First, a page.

Turkey’s Erdoğan had applied to ECtHR 3 times before coming to power, demanding a fair trial

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Before assuming public office, Turkish President Recep Tayyip Erdoğan had applied three times to the European Court of Human Rights (ECtHR), which he recently said “cannot make rulings on behalf of Turkish courts” upon the ECtHR’s latest ruling calling for the immediate release of an opposition leader, the Mezopotamya News Agency reported on Wednesday.

Erdoğan labeled a decision announced by the ECtHR on Tuesday calling for the immediate release of Kurdish politician Selahattin Demirtaş an act of hypocrisy.

The Strasbourg-based court found Turkey guilty of violating the rights of Demirtaş, who has been in jail since November 2016, on five counts including violation of the rights to freedom of expression, liberty and security and free elections as well as limitations on the use of restrictions on rights.

“Basically, the European Court of Human Rights cannot make rulings to replace the verdicts of our own courts. Its decision can only be taken into consideration by our courts,” said Erdoğan.

However, according to Mezopotamya, which had researched previous instances when Erdoğan himself resorted to the European court, the Turkish president had filed three applications with the court prior to 2003, all of which he withdrew after becoming prime minister that year.

In 1999 Erdoğan filed an application with the rights court over a 10-month prison sentence upheld by Turkey’s Supreme Court of Appeals that was handed down over a poem he recited in 1997.

Erdoğan’s application said his right to a fair trial had been violated by Turkish courts.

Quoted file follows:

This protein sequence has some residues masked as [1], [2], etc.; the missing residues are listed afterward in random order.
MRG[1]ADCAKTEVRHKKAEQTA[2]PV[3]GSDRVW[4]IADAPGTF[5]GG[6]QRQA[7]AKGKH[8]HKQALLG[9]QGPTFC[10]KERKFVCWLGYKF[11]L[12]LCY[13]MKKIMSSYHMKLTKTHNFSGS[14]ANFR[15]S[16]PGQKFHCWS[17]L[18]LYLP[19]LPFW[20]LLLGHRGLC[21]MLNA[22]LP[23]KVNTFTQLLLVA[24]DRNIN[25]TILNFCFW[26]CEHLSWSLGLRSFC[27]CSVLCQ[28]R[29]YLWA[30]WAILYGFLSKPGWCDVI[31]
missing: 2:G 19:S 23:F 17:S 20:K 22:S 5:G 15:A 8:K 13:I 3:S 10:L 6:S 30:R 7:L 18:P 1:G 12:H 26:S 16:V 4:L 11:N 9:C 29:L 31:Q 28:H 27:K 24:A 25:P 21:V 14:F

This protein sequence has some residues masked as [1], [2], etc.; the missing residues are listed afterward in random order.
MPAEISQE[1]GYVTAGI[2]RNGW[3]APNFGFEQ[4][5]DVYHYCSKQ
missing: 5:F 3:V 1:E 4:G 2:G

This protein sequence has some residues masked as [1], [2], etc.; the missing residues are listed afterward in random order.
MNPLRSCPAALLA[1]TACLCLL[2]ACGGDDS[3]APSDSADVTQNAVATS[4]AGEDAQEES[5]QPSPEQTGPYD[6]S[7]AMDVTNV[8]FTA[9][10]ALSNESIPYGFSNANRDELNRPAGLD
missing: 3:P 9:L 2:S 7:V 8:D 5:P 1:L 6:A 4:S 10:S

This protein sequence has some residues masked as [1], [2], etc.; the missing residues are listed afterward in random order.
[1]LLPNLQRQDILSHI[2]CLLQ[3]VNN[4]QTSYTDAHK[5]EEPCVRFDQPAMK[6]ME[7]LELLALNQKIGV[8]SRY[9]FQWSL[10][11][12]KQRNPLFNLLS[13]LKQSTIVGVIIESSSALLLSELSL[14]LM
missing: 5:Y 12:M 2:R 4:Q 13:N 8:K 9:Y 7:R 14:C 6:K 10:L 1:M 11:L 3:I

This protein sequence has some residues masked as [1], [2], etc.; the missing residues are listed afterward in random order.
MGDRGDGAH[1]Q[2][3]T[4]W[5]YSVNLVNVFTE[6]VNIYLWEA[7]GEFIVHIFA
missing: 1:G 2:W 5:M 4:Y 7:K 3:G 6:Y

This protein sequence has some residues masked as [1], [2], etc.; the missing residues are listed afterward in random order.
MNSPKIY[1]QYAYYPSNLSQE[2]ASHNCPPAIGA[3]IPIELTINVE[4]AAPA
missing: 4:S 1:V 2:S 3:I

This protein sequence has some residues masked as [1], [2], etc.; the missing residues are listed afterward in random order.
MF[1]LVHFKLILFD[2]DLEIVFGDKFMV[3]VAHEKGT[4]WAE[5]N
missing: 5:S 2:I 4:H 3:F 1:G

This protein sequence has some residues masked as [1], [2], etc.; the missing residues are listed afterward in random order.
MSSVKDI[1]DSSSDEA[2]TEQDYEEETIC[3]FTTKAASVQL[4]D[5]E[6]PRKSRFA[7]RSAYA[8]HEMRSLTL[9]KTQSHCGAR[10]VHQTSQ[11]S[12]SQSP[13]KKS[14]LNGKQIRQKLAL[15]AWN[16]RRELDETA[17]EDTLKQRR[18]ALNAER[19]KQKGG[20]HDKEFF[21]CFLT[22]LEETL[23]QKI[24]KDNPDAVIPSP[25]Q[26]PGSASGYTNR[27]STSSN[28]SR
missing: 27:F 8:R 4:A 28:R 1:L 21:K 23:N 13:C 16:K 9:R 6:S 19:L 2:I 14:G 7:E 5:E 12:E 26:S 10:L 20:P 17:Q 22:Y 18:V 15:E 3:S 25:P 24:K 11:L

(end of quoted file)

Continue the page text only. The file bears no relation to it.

After remaining in prison for four months, Erdoğan wanted to expunge his criminal record on the grounds that new regulations abolished the crime he was convicted of having committed and applied to the courts to achieve that end.

The Supreme Court of Appeals again ruled against him, and Erdoğan filed an application with the ECtHR in 2002 against the supreme court ruling to leave his criminal record intact, saying that “the ruling was an intervention in the will of the people.”

Lastly, Erdoğan applied to the rights court a third time against a ruling by Turkey’s top election body, which said he was ineligible to run for office because of his criminal record.

“We are going to use every means to protect our rights. This is no longer just Tayyip Erdoğan’s struggle for freedom. This is the struggle for freedom of our nation,” he said at the time.

After he was sworn in as prime minister in 2003, Erdoğan withdrew all his applications.

Fast forward to 2020, when Erdoğan slammed the ECtHR’s ruling on Demirtaş, saying his country was confronted with “double standards.”

“I want it known that we have no obligation to tolerate double standards and hypocrisy,” Erdoğan said.

The court’s Tuesday ruling was made by its Grand Chamber following appeals from both Turkey and Demirtaş to the court’s original ruling in November 2018.

Demirtaş, who was the co-chairperson of the pro-Kurdish Peoples’ Democratic Party (HDP) when he was arrested in November 2016, has been behind bars since then despite a decision from the ECtHR in November 2018 that ruled Demirtaş’s pre-trial detention was a political act and called for his release. Turkish courts refused to implement the European court’s ruling, and a regional appeals court in Turkey subsequently upheld a prison sentence given to Demirtaş for disseminating terrorist propaganda.

The court also ordered Turkey to pay Demirtaş 3,500 euros in pecuniary damages, 25,000 euros in non-pecuniary damages and 31,900 euros in costs and expenses.

Demirtaş was an outspoken critic of Erdoğan before he was jailed. He ran in the presidential elections of 2014 and 2018 as a rival to Erdoğan.

Demirtaş conducted his election campaign from jail for the 2018 election.
Erdoğan has accused of Demirtaş of being a “terrorist” due to his alleged links to the Kurdistan Workers’ Party (PKK) and has slammed calls for his release.

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